Do you do donations for homeless organizations? Homelessness is also a disaster and health care issue. I see someone below has also expressed interest in these for the homeless/houseless. These really are wonderful and needed. Please contact me if these can be donated to those in need. I belong to a homeless activist/advocate group and they would be the recipients, not me. Thanks.

  15. agtip August 30, 2013 at 2:14 am

    I am in the process of hand-building a home in the forests of Montana … rather than living in a tipi, this little survival unit would be perfect … plus it would have numerous other uses around the place. How much for one? Where/when can I get one? CAN I get one?

  16. Ruth Vallejos August 29, 2013 at 2:51 pm

    I could see IKEA marketing these to the non-huddled masses for back-yard sheds, temporary cabins in the summer, etc. And, with the proceeds, help fund more shelters for the needy. It would be a win win!

  17. Sherry Abbott-Brooks July 8, 2013 at 8:40 pm

    What will be the cost of these flat shelter.. and any thoughts about making something like it for someone like me.. low income and disabled..( maybe a village of them) would also be wonderful for the homeless.. I would be in heaven with something like that

  18. liaisonsus June 28, 2013 at 1:24 pm

    What a brilliant concept and why don’t they use it here for the homeless?

  19. Abdulkareem179@hotmail.com June 27, 2013 at 2:34 pm

    Superb and a workable concept. It is about time large corporations took their social responsibilities seriously. With world problems of shelter for those who have been forced to move, loose their dignity and privacy because of a mindless few can now be addressed better. Maybe we can now say that in this new century we actually have moved a little closer to social autonomous integration without borders where a fellow human’s life comes first before monetary values.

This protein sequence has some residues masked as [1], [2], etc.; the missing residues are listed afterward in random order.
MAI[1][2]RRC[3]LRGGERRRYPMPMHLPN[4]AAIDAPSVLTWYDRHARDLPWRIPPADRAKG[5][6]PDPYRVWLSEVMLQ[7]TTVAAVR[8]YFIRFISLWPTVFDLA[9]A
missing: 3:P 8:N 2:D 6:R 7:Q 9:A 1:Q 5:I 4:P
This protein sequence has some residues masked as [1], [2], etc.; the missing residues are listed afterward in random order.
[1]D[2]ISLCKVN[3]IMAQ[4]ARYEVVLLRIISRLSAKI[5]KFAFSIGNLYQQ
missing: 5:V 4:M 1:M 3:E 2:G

20. oldman June 27, 2013 at 10:41 am

    what if it gets cold. its looks great and yes i would like one but looks like it would only work in warm wether. and with all te plastic is it safe to cook in there if it was needed ?

  21. Ian Katz June 27, 2013 at 9:55 am

    “The roof also helps to deflect solar reflection by 70%, keeping the interior cool during the day and warmer at night.”

    How does deflecting solar radiation keep it warmer at night?

  22. mohayte60 June 27, 2013 at 2:21 am

    i like.

  23. Daniel Knoll June 26, 2013 at 9:59 pm

    hoping that these are made out of “recycled” plastic parts,,i.e. soda bottles

  24. Daniel Knoll June 26, 2013 at 8:55 pm

    I completely get the humanitarian, larger purpose of it\\\’s creation, but I still want one!…(unfortunately, while the IKEA prices are amazingly unbeatable, it\\\’s the delivery that always makes the purchase questionable…)

  25. FrankandAngel Batey June 26, 2013 at 8:48 pm

    Brilliantly simple idea, well done designers!